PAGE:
With news last week that the project to build mixed-use apartments in the empty lot at Belmont and Pine is once again underway, here’s a note on an apartment overhaul on the Hill that isn’t happening — yet.
CHS has learned that a year ago in November 2009, the Hong Kong-based investors behind the 200 Broadway East apartment building that also houses Bleu Bistro and American Apparel on its ground floor filed paperwork with the city to study the feasibility of creating underground parking as part of a potential redevelopment at the corner of Broadway and John.
Description of Work Pre-sub application to determine feasibility of underground parking garage in light of Sound Transit tunnel passing under the building.
200 Broadway East is the same building where the owners recently went to the media with their concerns that light rail tunneling might damage the $6 million, 1924 building. Sound Transit has said that building owners Broadway Investment LTD agreed on a +$200,000 easement agreement with the agency, one of nearly 200 such agreements Sound Transit has worked on along this line of light rail.
Franklin Tseng of Broadway Investement tells CHS that he currently has no plans to proceed with any redevelopment at the site. “The planning was only an exercise, and the property will not be re-built in the forseeable future,” Tseng said via e-mail.
That stretch of Broadway is still due to get a massive underground parking structure, however. The 230 Broadway project will include an underground parking garage capable of fitting more than 350 cars for the 235-residential unit building. CHS has reported that the project is planned to begin demolishing the buildings that currently house Bank of America, Noah’s Bagels and the now-empty spaces where Pho 900 and Cafe Septieme used to live in January 2011. The mixed-use development is planned to be completed in 2013.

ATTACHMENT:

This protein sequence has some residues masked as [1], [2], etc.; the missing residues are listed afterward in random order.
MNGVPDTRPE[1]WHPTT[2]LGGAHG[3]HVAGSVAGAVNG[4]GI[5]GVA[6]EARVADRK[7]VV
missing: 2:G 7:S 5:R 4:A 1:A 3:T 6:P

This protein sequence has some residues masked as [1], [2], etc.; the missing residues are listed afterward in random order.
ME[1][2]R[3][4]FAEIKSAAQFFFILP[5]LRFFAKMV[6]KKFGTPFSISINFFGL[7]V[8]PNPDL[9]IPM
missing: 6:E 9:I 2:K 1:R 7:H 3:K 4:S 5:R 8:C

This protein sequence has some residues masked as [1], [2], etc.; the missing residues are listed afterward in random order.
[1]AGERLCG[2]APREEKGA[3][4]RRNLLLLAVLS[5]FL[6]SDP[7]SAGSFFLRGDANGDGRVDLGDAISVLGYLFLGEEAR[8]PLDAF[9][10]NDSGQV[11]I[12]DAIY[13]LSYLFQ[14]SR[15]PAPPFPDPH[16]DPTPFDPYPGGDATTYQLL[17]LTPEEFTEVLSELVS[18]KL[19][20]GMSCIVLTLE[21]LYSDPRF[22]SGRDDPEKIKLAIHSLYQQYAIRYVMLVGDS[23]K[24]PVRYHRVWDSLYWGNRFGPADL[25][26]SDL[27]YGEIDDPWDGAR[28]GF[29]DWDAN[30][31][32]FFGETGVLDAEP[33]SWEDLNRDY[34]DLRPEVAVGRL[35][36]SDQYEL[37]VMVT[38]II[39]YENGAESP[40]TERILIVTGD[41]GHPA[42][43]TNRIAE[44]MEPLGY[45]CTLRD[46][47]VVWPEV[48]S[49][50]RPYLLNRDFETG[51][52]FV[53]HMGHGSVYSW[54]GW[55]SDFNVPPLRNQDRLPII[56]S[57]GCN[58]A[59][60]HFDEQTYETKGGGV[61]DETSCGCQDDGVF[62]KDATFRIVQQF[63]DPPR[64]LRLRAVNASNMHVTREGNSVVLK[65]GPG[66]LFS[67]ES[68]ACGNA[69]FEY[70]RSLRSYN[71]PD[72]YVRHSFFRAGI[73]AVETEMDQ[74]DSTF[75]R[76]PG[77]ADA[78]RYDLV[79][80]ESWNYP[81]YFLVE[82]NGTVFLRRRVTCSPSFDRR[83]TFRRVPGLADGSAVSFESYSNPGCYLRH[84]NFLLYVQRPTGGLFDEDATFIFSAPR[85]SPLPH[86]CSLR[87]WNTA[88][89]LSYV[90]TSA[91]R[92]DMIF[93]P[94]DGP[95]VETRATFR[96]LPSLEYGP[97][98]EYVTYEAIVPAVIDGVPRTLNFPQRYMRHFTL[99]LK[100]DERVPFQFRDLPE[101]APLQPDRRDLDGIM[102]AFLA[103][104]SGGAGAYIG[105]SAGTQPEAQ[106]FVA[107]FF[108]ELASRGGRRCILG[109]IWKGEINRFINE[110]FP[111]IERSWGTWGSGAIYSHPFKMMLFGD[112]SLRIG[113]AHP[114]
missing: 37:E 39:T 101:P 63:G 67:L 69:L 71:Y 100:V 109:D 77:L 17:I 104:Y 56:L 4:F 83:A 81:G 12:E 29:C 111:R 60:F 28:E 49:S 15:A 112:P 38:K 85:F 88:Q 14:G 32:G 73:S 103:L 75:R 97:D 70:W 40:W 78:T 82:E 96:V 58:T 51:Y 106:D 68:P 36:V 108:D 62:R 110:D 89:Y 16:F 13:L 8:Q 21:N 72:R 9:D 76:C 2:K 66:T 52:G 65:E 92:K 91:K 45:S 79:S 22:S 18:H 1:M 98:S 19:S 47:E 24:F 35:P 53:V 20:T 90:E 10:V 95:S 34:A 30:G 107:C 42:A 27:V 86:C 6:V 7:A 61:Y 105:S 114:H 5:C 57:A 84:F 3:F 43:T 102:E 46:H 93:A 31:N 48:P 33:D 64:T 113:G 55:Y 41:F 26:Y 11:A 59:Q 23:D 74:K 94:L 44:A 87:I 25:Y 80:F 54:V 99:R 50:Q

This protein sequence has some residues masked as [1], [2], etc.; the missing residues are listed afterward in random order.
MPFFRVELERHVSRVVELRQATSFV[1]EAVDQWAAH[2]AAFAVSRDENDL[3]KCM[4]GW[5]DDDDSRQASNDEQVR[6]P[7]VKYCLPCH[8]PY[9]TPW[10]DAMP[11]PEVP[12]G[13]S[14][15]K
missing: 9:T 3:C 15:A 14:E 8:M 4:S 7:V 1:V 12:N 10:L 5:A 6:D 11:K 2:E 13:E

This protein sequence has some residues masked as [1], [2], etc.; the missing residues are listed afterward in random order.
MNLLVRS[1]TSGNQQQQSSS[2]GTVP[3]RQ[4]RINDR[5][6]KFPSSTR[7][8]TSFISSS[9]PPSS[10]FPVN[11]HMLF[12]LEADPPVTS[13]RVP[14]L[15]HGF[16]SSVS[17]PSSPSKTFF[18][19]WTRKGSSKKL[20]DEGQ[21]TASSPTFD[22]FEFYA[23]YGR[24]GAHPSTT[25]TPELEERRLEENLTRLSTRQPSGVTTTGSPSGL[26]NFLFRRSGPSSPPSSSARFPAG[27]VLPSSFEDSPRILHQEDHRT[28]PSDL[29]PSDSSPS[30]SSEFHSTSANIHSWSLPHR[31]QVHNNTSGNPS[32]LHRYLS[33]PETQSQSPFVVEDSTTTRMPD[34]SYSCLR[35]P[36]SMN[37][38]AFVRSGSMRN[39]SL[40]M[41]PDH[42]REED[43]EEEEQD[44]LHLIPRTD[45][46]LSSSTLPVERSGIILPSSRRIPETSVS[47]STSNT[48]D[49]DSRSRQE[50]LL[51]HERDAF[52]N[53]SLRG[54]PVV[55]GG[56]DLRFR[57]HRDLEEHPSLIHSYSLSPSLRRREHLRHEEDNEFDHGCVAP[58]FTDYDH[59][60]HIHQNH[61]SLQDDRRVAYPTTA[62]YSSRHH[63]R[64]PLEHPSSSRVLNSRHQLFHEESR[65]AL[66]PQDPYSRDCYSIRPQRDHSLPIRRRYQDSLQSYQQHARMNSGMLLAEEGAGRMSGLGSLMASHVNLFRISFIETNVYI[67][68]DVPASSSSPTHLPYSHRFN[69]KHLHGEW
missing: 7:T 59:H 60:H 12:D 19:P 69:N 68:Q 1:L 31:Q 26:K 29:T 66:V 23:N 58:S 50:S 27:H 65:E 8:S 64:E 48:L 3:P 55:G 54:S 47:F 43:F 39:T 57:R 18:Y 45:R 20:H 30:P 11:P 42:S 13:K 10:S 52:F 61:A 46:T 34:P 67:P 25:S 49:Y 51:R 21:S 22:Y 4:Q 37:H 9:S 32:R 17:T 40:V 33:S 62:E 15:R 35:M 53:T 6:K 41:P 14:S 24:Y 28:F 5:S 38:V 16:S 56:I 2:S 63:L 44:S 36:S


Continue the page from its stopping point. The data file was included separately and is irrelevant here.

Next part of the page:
While we wait, it looks like we’ll have to get used to paying higher street parking fees but won’t have to worry about paid parking on Sundays.
Back at John and Broadway, there won’t be any redevelopment underway soon but the Hill’s remaining old building’s had better watch their back — things are heating up again. The Summit building was recently part of a major, $33 million real estate deal in the Seattle market fueled by speculation that “multifamily properties” will again be valuable investments:
Low vacancy rates, the lack of new supply in the next 18 months coupled with corporate headquarter growth in close proximity to all three properties helped drive the sale. “This deal continues the trend of core-Seattle properties trading at a premium,” states Zoffel. “Investors are aggressively underwriting, believing they are on the leading edge of an investment upswing, much like the scenario leading into 2005.”
Negotiating ploy or not, 200 Broadway probably won’t be the last potential redevelopment studying the feasibility of building an underground parking garage above Capitol Hill’s coming light rail tunnels.